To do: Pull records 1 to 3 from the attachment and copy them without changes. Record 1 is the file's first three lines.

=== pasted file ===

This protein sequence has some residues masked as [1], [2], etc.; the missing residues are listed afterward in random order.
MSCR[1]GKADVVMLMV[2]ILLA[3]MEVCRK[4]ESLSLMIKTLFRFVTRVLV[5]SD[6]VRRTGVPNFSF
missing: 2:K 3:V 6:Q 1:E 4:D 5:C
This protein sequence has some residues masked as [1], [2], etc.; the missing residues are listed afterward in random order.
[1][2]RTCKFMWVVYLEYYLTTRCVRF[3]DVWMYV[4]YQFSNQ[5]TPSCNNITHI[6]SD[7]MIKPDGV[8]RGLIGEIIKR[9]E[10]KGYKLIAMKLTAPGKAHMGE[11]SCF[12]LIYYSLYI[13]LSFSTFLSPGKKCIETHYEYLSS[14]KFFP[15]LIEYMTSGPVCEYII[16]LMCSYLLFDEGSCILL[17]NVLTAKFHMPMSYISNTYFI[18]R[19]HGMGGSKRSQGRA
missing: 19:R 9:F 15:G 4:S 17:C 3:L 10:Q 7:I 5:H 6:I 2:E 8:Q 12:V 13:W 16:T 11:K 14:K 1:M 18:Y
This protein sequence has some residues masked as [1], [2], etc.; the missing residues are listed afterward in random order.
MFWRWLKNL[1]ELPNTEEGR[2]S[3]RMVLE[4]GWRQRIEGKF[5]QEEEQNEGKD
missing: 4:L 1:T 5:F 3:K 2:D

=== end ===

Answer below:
This protein sequence has some residues masked as [1], [2], etc.; the missing residues are listed afterward in random order.
MSCR[1]GKADVVMLMV[2]ILLA[3]MEVCRK[4]ESLSLMIKTLFRFVTRVLV[5]SD[6]VRRTGVPNFSF
missing: 2:K 3:V 6:Q 1:E 4:D 5:C
This protein sequence has some residues masked as [1], [2], etc.; the missing residues are listed afterward in random order.
[1][2]RTCKFMWVVYLEYYLTTRCVRF[3]DVWMYV[4]YQFSNQ[5]TPSCNNITHI[6]SD[7]MIKPDGV[8]RGLIGEIIKR[9]E[10]KGYKLIAMKLTAPGKAHMGE[11]SCF[12]LIYYSLYI[13]LSFSTFLSPGKKCIETHYEYLSS[14]KFFP[15]LIEYMTSGPVCEYII[16]LMCSYLLFDEGSCILL[17]NVLTAKFHMPMSYISNTYFI[18]R[19]HGMGGSKRSQGRA
missing: 19:R 9:F 15:G 4:S 17:C 3:L 10:Q 7:I 5:H 6:I 2:E 8:Q 12:V 13:W 16:T 11:K 14:K 1:M 18:Y
This protein sequence has some residues masked as [1], [2], etc.; the missing residues are listed afterward in random order.
MFWRWLKNL[1]ELPNTEEGR[2]S[3]RMVLE[4]GWRQRIEGKF[5]QEEEQNEGKD
missing: 4:L 1:T 5:F 3:K 2:D